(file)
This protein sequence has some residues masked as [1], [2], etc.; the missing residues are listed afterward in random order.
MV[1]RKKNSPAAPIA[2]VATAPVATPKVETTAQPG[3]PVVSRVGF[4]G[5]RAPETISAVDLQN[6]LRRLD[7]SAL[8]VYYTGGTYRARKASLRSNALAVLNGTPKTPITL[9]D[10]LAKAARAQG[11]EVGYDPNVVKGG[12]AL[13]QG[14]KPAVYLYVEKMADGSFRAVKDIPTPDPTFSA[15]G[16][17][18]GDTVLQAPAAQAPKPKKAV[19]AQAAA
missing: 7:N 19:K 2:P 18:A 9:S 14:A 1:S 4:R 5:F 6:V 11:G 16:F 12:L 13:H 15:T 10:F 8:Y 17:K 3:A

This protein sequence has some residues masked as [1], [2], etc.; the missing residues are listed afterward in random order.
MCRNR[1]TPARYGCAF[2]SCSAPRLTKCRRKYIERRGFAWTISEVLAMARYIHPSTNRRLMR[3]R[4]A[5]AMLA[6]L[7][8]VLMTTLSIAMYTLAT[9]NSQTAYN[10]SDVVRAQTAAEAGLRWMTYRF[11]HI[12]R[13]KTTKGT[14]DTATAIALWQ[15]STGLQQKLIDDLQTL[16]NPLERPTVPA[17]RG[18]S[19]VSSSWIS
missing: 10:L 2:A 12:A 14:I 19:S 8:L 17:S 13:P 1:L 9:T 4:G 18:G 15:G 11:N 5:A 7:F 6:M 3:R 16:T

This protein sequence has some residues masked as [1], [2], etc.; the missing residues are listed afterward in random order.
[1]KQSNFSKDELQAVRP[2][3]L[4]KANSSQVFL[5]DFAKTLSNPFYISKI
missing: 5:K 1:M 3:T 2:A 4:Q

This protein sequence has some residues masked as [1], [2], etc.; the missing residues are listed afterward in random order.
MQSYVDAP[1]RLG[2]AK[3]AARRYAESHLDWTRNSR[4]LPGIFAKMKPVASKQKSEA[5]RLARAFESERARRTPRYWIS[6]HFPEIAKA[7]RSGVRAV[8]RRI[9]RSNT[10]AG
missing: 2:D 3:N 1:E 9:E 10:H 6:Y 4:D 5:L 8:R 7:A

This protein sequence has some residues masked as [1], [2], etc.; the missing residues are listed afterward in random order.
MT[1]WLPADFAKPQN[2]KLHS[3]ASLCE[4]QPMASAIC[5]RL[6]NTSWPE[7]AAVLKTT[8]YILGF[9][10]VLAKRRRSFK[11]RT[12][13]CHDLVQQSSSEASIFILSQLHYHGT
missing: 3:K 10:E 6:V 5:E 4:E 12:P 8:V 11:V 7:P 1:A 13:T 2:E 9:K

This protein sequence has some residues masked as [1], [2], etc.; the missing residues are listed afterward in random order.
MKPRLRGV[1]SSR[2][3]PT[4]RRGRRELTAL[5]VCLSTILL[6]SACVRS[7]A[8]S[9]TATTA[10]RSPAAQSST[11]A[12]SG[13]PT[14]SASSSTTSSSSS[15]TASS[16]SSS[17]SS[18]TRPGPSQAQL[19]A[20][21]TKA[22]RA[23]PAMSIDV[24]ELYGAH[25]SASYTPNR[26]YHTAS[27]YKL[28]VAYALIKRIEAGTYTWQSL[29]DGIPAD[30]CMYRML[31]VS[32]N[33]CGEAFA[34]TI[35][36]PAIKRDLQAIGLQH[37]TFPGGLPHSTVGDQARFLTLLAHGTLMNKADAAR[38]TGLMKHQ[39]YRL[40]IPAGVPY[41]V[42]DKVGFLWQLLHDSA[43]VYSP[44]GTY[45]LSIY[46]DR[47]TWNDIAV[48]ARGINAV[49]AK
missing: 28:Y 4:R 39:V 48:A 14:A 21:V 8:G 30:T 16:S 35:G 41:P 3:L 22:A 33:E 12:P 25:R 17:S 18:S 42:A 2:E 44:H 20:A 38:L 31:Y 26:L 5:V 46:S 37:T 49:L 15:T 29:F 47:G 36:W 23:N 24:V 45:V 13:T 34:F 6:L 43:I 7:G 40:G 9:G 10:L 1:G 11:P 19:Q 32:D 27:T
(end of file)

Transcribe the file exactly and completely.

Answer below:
This protein sequence has some residues masked as [1], [2], etc.; the missing residues are listed afterward in random order.
MV[1]RKKNSPAAPIA[2]VATAPVATPKVETTAQPG[3]PVVSRVGF[4]G[5]RAPETISAVDLQN[6]LRRLD[7]SAL[8]VYYTGGTYRARKASLRSNALAVLNGTPKTPITL[9]D[10]LAKAARAQG[11]EVGYDPNVVKGG[12]AL[13]QG[14]KPAVYLYVEKMADGSFRAVKDIPTPDPTFSA[15]G[16][17][18]GDTVLQAPAAQAPKPKKAV[19]AQAAA
missing: 7:N 19:K 2:P 18:A 9:S 14:A 1:S 4:R 5:F 6:V 11:G 16:F 12:L 13:H 15:T 10:F 8:Y 17:K 3:A

This protein sequence has some residues masked as [1], [2], etc.; the missing residues are listed afterward in random order.
MCRNR[1]TPARYGCAF[2]SCSAPRLTKCRRKYIERRGFAWTISEVLAMARYIHPSTNRRLMR[3]R[4]A[5]AMLA[6]L[7][8]VLMTTLSIAMYTLAT[9]NSQTAYN[10]SDVVRAQTAAEAGLRWMTYRF[11]HI[12]R[13]KTTKGT[14]DTATAIALWQ[15]STGLQQKLIDDLQTL[16]NPLERPTVPA[17]RG[18]S[19]VSSSWIS
missing: 10:L 2:A 12:A 14:I 19:S 8:L 17:S 13:P 1:L 9:T 4:G 18:G 15:G 11:N 5:A 7:F 6:M 3:R 16:T

This protein sequence has some residues masked as [1], [2], etc.; the missing residues are listed afterward in random order.
[1]KQSNFSKDELQAVRP[2][3]L[4]KANSSQVFL[5]DFAKTLSNPFYISKI
missing: 5:K 1:M 3:T 2:A 4:Q

This protein sequence has some residues masked as [1], [2], etc.; the missing residues are listed afterward in random order.
MQSYVDAP[1]RLG[2]AK[3]AARRYAESHLDWTRNSR[4]LPGIFAKMKPVASKQKSEA[5]RLARAFESERARRTPRYWIS[6]HFPEIAKA[7]RSGVRAV[8]RRI[9]RSNT[10]AG
missing: 2:D 3:N 1:E 9:E 10:H 6:Y 4:D 5:L 8:R 7:A

This protein sequence has some residues masked as [1], [2], etc.; the missing residues are listed afterward in random order.
MT[1]WLPADFAKPQN[2]KLHS[3]ASLCE[4]QPMASAIC[5]RL[6]NTSWPE[7]AAVLKTT[8]YILGF[9][10]VLAKRRRSFK[11]RT[12][13]CHDLVQQSSSEASIFILSQLHYHGT
missing: 3:K 10:E 6:V 5:E 4:E 12:P 8:V 11:V 7:P 1:A 13:T 2:E 9:K

This protein sequence has some residues masked as [1], [2], etc.; the missing residues are listed afterward in random order.
MKPRLRGV[1]SSR[2][3]PT[4]RRGRRELTAL[5]VCLSTILL[6]SACVRS[7]A[8]S[9]TATTA[10]RSPAAQSST[11]A[12]SG[13]PT[14]SASSSTTSSSSS[15]TASS[16]SSS[17]SS[18]TRPGPSQAQL[19]A[20][21]TKA[22]RA[23]PAMSIDV[24]ELYGAH[25]SASYTPNR[26]YHTAS[27]YKL[28]VAYALIKRIEAGTYTWQSL[29]DGIPAD[30]CMYRML[31]VS[32]N[33]CGEAFA[34]TI[35][36]PAIKRDLQAIGLQH[37]TFPGGLPHSTVGDQARFLTLLAHGTLMNKADAAR[38]TGLMKHQ[39]YRL[40]IPAGVPY[41]V[42]DKVGFLWQLLHDSA[43]VYSP[44]GTY[45]LSIY[46]DR[47]TWNDIAV[48]ARGINAV[49]AK
missing: 28:Y 4:R 39:V 48:A 14:A 21:V 8:G 30:T 16:S 35:G 41:P 3:L 22:A 33:E 12:P 25:R 17:S 18:S 42:A 2:E 44:H 20:A 38:L 31:Y 26:L 5:V 46:S 37:T 49:L 15:T 29:F 47:G 36:W 23:N 24:V 45:V 13:T 34:F 6:L 43:I 7:G 40:G 9:G 10:L 1:G 11:P 19:Q 32:D 27:T